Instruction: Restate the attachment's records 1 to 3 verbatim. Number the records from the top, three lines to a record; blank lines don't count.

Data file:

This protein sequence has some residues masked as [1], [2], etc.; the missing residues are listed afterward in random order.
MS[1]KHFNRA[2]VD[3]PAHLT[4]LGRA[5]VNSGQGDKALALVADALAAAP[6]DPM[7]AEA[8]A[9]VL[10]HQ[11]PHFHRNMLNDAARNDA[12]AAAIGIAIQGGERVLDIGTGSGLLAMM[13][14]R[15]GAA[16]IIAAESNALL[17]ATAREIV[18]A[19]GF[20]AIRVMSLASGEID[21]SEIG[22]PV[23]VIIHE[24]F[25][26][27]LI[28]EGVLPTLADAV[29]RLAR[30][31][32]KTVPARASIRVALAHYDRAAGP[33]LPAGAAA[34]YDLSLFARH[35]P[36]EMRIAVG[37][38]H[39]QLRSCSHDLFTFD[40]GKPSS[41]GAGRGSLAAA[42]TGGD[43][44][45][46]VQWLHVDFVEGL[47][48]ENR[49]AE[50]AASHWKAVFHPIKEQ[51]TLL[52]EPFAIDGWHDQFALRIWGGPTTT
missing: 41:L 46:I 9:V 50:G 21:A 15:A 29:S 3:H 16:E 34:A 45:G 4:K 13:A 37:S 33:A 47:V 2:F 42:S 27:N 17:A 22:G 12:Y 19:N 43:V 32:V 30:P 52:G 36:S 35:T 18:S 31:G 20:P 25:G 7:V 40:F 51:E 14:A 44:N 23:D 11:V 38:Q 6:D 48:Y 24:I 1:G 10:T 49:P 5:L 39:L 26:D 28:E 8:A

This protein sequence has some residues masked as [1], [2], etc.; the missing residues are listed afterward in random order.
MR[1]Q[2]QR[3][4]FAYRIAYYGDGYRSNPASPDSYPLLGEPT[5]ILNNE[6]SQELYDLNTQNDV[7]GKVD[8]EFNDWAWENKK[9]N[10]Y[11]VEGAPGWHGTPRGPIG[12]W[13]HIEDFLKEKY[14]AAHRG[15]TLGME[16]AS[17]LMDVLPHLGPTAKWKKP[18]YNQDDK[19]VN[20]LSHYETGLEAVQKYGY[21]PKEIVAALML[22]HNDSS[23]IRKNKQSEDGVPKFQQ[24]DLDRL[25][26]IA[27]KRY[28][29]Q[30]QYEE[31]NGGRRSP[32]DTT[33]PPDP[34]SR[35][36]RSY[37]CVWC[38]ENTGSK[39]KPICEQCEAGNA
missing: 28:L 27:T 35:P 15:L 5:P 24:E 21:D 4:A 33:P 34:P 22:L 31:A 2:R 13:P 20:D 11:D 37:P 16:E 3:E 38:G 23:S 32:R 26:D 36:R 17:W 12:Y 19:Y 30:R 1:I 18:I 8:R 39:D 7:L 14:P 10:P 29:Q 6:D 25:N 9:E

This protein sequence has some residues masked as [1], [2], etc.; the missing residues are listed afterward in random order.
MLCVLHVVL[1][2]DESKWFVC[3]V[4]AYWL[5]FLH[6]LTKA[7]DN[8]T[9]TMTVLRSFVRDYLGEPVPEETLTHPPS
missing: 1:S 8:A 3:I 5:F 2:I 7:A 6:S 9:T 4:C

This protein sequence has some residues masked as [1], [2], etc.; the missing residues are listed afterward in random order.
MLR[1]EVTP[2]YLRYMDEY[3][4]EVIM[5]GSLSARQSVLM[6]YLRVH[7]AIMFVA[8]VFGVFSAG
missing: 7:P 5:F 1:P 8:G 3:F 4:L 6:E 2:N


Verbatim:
This protein sequence has some residues masked as [1], [2], etc.; the missing residues are listed afterward in random order.
MS[1]KHFNRA[2]VD[3]PAHLT[4]LGRA[5]VNSGQGDKALALVADALAAAP[6]DPM[7]AEA[8]A[9]VL[10]HQ[11]PHFHRNMLNDAARNDA[12]AAAIGIAIQGGERVLDIGTGSGLLAMM[13][14]R[15]GAA[16]IIAAESNALL[17]ATAREIV[18]A[19]GF[20]AIRVMSLASGEID[21]SEIG[22]PV[23]VIIHE[24]F[25][26][27]LI[28]EGVLPTLADAV[29]RLAR[30][31][32]KTVPARASIRVALAHYDRAAGP[33]LPAGAAA[34]YDLSLFARH[35]P[36]EMRIAVG[37][38]H[39]QLRSCSHDLFTFD[40]GKPSS[41]GAGRGSLAAA[42]TGGD[43][44][45][46]VQWLHVDFVEGL[47][48]ENR[49]AE[50]AASHWKAVFHPIKEQ[51]TLL[52]EPFAIDGWHDQFALRIWGGPTTT
missing: 41:L 46:I 9:V 50:G 21:A 15:A 29:S 3:H 16:E 34:A 45:G 4:K 13:A 37:S 33:A 47:V 2:F 42:S 27:N 17:A 22:G 12:Y 19:N 43:V 32:V 30:P 52:G 36:S 35:T 18:S 31:G 20:P 25:G 7:V 40:F 51:E 14:A 44:N 23:D 11:V 38:Q 6:D 48:Y 24:I 1:G 10:T 49:P 5:L 39:L 26:D 28:E 8:A

This protein sequence has some residues masked as [1], [2], etc.; the missing residues are listed afterward in random order.
MR[1]Q[2]QR[3][4]FAYRIAYYGDGYRSNPASPDSYPLLGEPT[5]ILNNE[6]SQELYDLNTQNDV[7]GKVD[8]EFNDWAWENKK[9]N[10]Y[11]VEGAPGWHGTPRGPIG[12]W[13]HIEDFLKEKY[14]AAHRG[15]TLGME[16]AS[17]LMDVLPHLGPTAKWKKP[18]YNQDDK[19]VN[20]LSHYETGLEAVQKYGY[21]PKEIVAALML[22]HNDSS[23]IRKNKQSEDGVPKFQQ[24]DLDRL[25][26]IA[27]KRY[28][29]Q[30]QYEE[31]NGGRRSP[32]DTT[33]PPDP[34]SR[35][36]RSY[37]CVWC[38]ENTGSK[39]KPICEQCEAGNA
missing: 28:L 27:T 35:P 15:L 5:P 24:E 21:D 4:A 33:P 34:P 22:L 31:A 2:R 13:P 20:D 11:D 37:P 16:E 3:E 38:G 23:S 32:R 26:D 36:R 17:W 12:Y 19:Y 30:R 1:I 18:I 8:R 39:D 7:L 14:P 10:P 29:Q 6:D 25:N 9:E

This protein sequence has some residues masked as [1], [2], etc.; the missing residues are listed afterward in random order.
MLCVLHVVL[1][2]DESKWFVC[3]V[4]AYWL[5]FLH[6]LTKA[7]DN[8]T[9]TMTVLRSFVRDYLGEPVPEETLTHPPS
missing: 1:S 8:A 3:I 5:F 2:I 7:A 6:S 9:T 4:C